Thumb extensor tendon (EPL) rupture

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What is the EPL tendon?

The long extensor tendon to the thumb is called the Extensor Pollicis Longus (EPL). This tendon straightens the end joint of the thumb and also helps pull the thumb in towards the index finger. The tendon runs around a bony prominence on the back of the wrist called Lister’s tubercle. In this area it is confined to a tight tunnel. (See diagram)

Why does it rupture?

This tendon is vulnerable to rupture in the tunnel at the wrist. There are two situations that are associated with rupture. The first is after a fracture of the wrist, in particular where the fracture is not very displaced. The second is in Rheumatoid Arthritis where there is inflammation round the tendon in this area.

What are the signs of rupture?

  • There may be pain felt at the wrist but not always.
  • Inability to straighten the end joint of the thumb easily.
  • Inability to place the hand flat on the table and lift the thumb off the table. (See diagram)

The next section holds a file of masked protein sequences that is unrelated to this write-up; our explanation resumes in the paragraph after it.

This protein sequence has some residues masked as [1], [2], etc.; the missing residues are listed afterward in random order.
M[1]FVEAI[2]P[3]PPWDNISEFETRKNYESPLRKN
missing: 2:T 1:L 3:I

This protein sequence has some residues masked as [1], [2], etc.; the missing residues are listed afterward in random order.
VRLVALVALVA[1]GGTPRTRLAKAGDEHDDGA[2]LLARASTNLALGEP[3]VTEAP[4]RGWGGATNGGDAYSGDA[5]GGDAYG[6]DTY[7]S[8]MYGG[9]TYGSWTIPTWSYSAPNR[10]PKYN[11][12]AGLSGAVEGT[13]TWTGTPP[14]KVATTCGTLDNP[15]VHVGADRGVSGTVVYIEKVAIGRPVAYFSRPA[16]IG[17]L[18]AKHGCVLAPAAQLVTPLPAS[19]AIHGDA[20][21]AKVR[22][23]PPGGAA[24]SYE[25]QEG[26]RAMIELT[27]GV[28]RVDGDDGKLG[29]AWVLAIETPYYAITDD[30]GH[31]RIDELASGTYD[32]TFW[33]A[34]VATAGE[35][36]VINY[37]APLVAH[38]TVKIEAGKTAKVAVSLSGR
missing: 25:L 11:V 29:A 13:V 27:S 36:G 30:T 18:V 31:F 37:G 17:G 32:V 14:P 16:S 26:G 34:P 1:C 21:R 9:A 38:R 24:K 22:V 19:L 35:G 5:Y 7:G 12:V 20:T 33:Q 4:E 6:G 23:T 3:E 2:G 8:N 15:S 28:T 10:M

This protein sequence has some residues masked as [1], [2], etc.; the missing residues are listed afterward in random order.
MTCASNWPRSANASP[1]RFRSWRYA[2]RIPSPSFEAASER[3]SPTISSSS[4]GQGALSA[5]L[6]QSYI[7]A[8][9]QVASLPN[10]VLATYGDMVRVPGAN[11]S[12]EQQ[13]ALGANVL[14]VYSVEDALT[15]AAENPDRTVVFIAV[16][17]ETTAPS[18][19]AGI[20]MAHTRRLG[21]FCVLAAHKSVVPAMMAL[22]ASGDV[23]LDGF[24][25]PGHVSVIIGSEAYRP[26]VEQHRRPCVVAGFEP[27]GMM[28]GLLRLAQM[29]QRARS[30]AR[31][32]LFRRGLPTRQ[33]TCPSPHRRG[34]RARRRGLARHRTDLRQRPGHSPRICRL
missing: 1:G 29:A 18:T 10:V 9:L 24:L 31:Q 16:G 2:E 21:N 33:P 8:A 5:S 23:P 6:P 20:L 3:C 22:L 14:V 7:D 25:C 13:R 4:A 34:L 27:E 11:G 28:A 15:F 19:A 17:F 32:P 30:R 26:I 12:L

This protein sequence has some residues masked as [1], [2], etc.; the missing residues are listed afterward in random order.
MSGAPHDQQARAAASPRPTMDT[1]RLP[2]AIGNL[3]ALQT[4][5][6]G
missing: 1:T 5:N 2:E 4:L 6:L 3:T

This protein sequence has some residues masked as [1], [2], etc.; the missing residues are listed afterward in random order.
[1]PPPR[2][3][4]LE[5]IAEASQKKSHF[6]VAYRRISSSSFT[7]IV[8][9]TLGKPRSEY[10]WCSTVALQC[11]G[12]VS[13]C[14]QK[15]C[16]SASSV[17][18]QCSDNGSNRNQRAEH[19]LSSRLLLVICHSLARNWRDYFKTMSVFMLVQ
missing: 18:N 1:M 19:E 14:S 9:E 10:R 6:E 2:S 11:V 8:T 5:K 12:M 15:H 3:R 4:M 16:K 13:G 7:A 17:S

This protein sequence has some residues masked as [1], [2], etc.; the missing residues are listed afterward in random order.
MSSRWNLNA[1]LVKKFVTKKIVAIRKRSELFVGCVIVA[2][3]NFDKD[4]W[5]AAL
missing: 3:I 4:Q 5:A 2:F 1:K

Some patients may be able to feel a “ping” when the tendon ruptures. Many patients simply notice the thumb has an abnormal posture and isn’t working as it should be.

Investigations may include an x-ray of the wrist and hand. Ultrasound is often used to confirm the rupture.

What is the treatment?

When this tendon ruptures it is not possible to repair it directly as the tendon ends have frayed. There is therefore usually no urgency to have surgery, unless the surgeon believes that other tendons are vulnerable and surgery is needed to protect those tendons. Some patients find that they can use their thumb and hand satisfactorily despite the tendon being ruptured. However many patients find it awkward and difficult to use the hand and thumb properly.

Surgical treatment is to either place a piece of tendon, taken from elsewhere, between the two ends (Tendon graft) (See diagram) or to take another tendon in the hand and move it to take over the function of the ruptured tendon (Tendon Transfer) (See diagram). The tendon most often used as a transfer is one of the two extensor tendons to the index finger.

You should discuss the precise details of any planned surgery with your Surgeon.

Following any surgery you are likely to be required to wear a splint to support the graft or transfer. This will be for a period of three to six weeks and your Surgeon and Therapist will explain what programme is being used.